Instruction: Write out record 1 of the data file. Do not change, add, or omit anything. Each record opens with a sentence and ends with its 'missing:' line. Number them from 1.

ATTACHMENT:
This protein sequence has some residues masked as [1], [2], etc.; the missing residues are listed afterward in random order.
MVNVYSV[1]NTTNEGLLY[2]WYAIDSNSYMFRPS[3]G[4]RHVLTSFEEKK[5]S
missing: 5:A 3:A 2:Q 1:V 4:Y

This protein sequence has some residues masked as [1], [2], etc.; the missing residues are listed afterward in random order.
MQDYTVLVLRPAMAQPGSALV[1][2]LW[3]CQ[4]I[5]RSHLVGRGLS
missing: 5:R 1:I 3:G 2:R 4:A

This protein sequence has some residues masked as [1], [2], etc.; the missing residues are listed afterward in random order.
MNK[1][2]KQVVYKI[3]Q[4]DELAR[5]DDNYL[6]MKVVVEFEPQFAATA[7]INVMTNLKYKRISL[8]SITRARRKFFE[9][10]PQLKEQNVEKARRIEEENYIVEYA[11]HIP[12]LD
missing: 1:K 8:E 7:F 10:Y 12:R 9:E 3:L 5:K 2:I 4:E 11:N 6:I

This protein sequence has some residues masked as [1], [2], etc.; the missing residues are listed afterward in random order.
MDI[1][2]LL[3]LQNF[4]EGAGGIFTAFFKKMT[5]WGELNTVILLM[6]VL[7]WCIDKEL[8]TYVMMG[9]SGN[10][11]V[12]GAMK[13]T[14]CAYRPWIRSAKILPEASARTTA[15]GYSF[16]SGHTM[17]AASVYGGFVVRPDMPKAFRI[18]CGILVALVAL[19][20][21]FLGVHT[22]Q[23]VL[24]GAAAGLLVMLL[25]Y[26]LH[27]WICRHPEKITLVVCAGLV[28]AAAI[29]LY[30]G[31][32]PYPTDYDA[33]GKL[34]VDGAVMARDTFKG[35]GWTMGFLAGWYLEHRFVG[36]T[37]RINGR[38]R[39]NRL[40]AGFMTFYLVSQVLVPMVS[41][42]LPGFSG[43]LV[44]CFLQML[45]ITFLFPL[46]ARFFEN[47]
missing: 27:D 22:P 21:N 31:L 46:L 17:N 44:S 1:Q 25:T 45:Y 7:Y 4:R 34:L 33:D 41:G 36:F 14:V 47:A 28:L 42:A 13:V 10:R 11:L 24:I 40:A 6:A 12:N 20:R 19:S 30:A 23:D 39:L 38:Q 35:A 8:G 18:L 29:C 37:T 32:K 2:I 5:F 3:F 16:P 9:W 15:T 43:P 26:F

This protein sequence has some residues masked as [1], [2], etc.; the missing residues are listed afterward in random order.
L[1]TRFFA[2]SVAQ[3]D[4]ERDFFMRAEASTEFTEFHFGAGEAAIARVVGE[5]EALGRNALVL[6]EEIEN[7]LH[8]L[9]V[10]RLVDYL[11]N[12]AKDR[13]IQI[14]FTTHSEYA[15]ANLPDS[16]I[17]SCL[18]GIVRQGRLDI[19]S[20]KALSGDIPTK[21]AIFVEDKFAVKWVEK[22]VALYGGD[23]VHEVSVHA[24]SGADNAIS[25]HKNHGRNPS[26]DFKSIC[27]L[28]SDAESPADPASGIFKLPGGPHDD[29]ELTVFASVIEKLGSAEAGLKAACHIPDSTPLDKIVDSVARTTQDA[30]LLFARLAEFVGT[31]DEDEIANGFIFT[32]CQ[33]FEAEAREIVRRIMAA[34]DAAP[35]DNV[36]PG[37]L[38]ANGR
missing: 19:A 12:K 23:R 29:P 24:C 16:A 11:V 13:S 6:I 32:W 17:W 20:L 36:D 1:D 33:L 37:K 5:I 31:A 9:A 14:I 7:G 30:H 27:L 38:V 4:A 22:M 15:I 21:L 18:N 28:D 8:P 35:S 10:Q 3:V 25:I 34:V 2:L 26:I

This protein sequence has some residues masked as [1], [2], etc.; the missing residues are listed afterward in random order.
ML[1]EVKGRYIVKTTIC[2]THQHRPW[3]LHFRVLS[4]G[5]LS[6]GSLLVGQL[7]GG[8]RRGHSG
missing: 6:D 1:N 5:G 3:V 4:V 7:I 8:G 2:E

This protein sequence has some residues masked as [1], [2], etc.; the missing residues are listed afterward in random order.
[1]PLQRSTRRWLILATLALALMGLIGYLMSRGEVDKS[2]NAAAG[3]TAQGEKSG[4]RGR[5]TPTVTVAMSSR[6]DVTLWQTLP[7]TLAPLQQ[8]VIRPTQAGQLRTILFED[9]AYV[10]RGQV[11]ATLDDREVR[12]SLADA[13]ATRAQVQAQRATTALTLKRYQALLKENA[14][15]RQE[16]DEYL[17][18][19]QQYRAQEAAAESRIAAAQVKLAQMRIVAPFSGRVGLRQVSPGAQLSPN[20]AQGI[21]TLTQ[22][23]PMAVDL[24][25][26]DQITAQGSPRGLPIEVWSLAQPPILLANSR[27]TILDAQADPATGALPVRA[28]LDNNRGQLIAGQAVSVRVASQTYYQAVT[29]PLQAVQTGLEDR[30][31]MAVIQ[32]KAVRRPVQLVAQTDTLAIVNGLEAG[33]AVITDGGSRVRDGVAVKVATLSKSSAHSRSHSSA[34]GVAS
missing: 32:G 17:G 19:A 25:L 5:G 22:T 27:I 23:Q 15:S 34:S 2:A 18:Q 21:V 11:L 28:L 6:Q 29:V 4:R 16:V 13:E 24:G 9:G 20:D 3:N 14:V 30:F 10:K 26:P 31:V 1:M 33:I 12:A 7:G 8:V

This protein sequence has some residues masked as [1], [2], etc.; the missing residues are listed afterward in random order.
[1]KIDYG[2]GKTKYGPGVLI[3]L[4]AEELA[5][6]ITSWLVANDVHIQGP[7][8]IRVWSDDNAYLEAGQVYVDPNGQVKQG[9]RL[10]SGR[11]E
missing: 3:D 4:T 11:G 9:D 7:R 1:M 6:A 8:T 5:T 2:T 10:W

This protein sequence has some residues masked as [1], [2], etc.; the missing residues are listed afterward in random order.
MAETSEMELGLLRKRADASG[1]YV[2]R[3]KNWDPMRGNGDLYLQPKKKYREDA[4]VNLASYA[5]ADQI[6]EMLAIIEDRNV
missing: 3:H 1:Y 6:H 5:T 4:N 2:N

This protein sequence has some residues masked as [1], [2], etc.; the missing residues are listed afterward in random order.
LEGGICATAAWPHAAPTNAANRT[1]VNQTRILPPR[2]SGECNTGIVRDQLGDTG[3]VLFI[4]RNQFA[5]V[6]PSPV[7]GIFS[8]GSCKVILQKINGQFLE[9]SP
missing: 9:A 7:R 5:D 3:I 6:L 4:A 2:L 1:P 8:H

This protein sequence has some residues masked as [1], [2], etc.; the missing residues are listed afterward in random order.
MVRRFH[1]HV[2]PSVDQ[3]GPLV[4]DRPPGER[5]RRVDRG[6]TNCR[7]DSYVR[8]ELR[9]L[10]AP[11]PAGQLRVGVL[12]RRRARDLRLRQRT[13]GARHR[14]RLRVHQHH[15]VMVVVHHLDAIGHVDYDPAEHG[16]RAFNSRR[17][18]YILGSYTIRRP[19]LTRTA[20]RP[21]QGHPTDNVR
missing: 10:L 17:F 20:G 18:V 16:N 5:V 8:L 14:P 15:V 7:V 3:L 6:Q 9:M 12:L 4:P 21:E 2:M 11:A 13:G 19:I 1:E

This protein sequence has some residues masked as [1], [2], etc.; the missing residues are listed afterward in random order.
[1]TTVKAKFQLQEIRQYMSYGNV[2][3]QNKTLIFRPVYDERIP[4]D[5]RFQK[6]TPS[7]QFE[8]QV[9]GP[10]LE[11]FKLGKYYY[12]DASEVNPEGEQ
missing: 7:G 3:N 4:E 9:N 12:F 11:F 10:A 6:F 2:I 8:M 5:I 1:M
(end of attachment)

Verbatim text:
This protein sequence has some residues masked as [1], [2], etc.; the missing residues are listed afterward in random order.
MVNVYSV[1]NTTNEGLLY[2]WYAIDSNSYMFRPS[3]G[4]RHVLTSFEEKK[5]S
missing: 5:A 3:A 2:Q 1:V 4:Y